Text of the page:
That would be especially helpful in view of uploading certain policies on the EU’s policy-making agenda, as well as to reinvigorating the national administration capacity to set mid-term priorities. From a Bulgarian perspective these must be the decomposition of the horizontal networks existing in the judiciary, the achievement of transparency in assets ownership, the accession to the Baking Union, the sustainable rebuff of the economy through energy and resource efficiency, the preservation of cultural and historical sites around the Black Sea basin, creating professional, educational and policy networks with the Neighbourhood countries and reviving the old partnerships with Laos, Vietnam and Central Asia. Thus, Bulgaria would be able to engage itself in a comparative rethinking of its communist past, which is quintessentially the only way to adjust its governance structures and rethink its politico-energy partnership with Russia.

Conclusions and Policy Recommendations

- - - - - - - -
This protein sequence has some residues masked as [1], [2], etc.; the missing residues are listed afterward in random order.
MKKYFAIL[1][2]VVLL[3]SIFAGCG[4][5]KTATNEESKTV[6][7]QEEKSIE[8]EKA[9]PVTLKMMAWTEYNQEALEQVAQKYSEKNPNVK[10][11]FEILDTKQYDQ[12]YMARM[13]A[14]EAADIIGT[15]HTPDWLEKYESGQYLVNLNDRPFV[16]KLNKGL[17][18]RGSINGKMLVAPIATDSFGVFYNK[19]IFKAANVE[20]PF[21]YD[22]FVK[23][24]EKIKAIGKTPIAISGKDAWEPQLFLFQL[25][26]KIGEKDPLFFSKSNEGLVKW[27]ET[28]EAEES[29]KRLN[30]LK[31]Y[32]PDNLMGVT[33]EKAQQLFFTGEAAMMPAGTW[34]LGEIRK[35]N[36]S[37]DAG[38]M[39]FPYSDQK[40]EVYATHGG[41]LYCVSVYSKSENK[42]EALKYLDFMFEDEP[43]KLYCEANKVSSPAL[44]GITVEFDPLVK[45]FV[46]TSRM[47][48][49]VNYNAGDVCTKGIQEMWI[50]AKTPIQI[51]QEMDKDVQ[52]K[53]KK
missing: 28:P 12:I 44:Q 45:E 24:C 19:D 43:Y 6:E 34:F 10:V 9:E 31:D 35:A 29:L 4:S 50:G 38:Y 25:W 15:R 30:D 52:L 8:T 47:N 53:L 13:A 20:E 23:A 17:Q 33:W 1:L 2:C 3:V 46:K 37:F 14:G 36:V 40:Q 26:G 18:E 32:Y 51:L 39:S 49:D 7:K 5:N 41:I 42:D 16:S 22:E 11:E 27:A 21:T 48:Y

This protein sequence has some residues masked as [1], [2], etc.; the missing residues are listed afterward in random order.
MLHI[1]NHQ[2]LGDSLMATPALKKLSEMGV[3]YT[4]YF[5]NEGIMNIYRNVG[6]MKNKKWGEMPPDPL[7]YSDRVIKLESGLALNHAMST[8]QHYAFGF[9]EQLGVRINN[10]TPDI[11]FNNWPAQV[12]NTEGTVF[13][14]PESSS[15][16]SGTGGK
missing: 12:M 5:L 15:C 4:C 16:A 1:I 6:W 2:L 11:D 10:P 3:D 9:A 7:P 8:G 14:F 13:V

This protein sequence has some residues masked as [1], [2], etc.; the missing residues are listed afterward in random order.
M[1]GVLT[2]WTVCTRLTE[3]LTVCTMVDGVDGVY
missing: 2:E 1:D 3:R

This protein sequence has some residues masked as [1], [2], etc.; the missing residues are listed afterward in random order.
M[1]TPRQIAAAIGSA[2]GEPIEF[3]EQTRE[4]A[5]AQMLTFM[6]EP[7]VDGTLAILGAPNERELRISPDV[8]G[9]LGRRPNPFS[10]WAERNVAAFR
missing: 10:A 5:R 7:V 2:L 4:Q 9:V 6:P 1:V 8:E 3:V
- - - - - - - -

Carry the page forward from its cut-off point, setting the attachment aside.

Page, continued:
The United Kingdom has embarked on a self-destructive pathway of isolationism and extremism, which it has already started to regret due to the signals of the financial markets. Its disunity is alongside cleavages of educational census, belongs to certain classes and age range and is not shared by 75% of its youth. These are expected to seek retaining their rights to participate in EU’s educational and scientific networks. The precedent would possibly give new hopes for the radicals in the European Union, which will have to be countered by achieving symmetry of information. There leave of the United Kingdom leaves a vacuum created by its presence. Previously filled by inter-governmental sentiments it’s highly probable that it will now result in a broad coalition of supporters of federal developments.  For the European Parliament the readjustment could potentially mean the creation of a viable opposition, while in terms of financial governance the remaining institutions in the London City would potentially have to be relocated. For a potential rethinking of EU’s statehood to take place the full participation of all of the member states and the transcendence of the multi-speed integration onto EU’s surroundings must be ensured. Internally, EU’s (macro-) regionalization can potentially turn into the driving force for channeling ideas and preferences for its future development. Last, but not least, the descent of UK’s from the common presidency with Bulgaria and Estonia could mean seeking alternative recipes for an expert-guided presidency under the auspices of Germany, Poland and Sweden. This would allow the two countries, Bulgaria and Romania to retain their national priorities and successfully upload them onto the EU’s policy-making agenda.